UPDATE: Oh boy. A source close to the Pujols’ camp tells Tim Brown of Yahoo! Sports that tonight’s report of an eight-year offer from the Cardinals is “inaccurate, reckless and outrageous.”
Ouch. Sounds a bit angry. Looks like that whole “negotiating behind closed doors” thing is officially out the window.
7:59 PM: Tick-tock, tick-tock…
It’s getting close to crunch time.
Albert Pujols plans to cut off all talks regarding a contract extension at noon eastern time tomorrow, but the Cardinals are still trying to hammer out a last-minute deal.
Jon Heyman of SI.com reports that the Cards have offered Pujols an eight-year contract. The juicy details aren’t yet known, but Heyman hears that it was for less than $30 million per season — or $240 million in total. Meanwhile, Pujols is reportedly seeking a 10-year deal, possibly in the range of $300 million. Heyman reports that there remains “little hope” for an agreement before Wednesday’s deadline.
One of the more interesting wrinkles of this story is that the Pujols’ camp asked for a piece of the team at one point in negotiations. Former commissioner Fay Vincent has raised this possibility in the past and while it’s technically possible, it would require a complicated agreement and approval from the player’s union. The Cardinals declined due to the potential complications involved.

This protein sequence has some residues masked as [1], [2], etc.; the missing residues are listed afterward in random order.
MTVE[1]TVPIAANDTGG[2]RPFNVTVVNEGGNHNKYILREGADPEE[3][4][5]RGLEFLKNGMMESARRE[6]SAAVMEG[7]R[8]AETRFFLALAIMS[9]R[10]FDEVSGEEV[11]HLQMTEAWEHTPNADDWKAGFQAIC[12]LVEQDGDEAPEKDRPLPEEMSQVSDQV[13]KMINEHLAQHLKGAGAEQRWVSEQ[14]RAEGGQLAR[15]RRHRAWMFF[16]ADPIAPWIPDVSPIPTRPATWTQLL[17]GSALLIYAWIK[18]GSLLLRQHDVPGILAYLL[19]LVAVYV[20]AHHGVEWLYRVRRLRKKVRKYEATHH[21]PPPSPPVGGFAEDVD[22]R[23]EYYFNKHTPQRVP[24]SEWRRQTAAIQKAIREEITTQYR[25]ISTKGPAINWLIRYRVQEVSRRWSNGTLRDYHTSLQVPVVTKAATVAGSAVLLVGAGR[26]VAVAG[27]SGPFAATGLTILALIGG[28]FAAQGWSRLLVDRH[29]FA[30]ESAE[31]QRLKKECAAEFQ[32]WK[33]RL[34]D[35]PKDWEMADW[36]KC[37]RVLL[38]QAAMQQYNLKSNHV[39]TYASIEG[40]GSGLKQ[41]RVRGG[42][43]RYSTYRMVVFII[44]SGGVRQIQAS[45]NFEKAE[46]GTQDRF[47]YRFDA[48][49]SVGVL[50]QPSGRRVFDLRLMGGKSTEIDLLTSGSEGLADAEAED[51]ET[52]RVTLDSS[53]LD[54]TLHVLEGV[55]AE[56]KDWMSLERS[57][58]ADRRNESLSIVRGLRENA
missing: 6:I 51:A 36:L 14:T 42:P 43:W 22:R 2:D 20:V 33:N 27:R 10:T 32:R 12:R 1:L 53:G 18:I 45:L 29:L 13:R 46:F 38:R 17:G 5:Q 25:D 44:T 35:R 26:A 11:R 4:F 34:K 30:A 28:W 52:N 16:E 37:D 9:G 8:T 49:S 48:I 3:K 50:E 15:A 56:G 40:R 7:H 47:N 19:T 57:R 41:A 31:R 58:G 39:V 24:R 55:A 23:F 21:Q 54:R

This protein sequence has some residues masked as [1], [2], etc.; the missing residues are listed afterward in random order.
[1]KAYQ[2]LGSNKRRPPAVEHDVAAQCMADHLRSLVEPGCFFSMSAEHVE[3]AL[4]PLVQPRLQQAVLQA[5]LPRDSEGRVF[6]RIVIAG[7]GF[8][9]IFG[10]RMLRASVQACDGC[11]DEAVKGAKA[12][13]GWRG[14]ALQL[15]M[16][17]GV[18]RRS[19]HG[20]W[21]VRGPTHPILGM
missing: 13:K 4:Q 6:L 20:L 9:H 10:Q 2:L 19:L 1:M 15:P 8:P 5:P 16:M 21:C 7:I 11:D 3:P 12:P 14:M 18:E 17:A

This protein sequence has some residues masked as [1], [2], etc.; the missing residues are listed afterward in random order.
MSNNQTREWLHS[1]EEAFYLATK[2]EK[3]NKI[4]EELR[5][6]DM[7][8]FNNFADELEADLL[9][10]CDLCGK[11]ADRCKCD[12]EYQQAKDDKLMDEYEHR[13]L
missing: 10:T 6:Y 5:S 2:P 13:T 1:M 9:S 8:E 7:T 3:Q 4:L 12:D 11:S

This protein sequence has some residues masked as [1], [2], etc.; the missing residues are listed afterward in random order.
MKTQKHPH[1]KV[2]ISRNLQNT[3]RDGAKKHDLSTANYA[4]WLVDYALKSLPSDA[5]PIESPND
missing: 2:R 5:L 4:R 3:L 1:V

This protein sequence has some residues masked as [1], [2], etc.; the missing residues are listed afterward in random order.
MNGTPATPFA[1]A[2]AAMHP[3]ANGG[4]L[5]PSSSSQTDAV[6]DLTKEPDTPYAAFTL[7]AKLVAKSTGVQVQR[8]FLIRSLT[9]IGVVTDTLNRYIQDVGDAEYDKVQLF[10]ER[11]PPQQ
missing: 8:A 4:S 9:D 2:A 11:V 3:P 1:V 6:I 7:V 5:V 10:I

Former Red Sox right-hander Nathan Eovaldi is up for grabs this offseason, and Nick Cafardo of the Boston Globe says that as many as nine suitors are interested in bringing the righty aboard. While the Red Sox are eager to retain Eovaldi’s services after his lights-out performance during their recent postseason run, they’ll have to contend with the Brewers, Phillies, Braves, White Sox, Padres, Blue Jays, Giants, and Angels — all of whom are reportedly positioned to offer something for the starter this winter.
It wasn’t all smooth sailing for the 28-year-old in 2018, however. After losing his 2017 season to Tommy John surgery, he underwent an additional procedure to remove loose bodies from his right elbow in March and didn’t make his first appearance until the end of May. He was flipped for lefty reliever Jalen Beeks just prior to the trade deadline and finished his season with a combined 6-7 record in 21 starts, a 3.81 ERA, 1.6 BB/9, and 8.2 SO/9 through 111 innings.
Despite his numerous health issues over the last few years, Eovaldi raised his stock in October after becoming a major contributor during the Red Sox’ championship run. He contributed two quality starts in the ALDS and ALCS and returned in Games 1-3 of the World Series with three lights-out performances in relief — including a six-inning effort in the 18-inning marathon that was Game 3.
A frontrunner has yet to emerge for the righty this offseason, but Cafardo points out that the nine teams listed so far might just be the tip of the iceberg. Still, he won’t be the most sought-after starter on the market, as former Diamondbacks southpaw Patrick Corbin is expected to command an even bigger payday following his career-best 6.0-fWAR performance in 2018.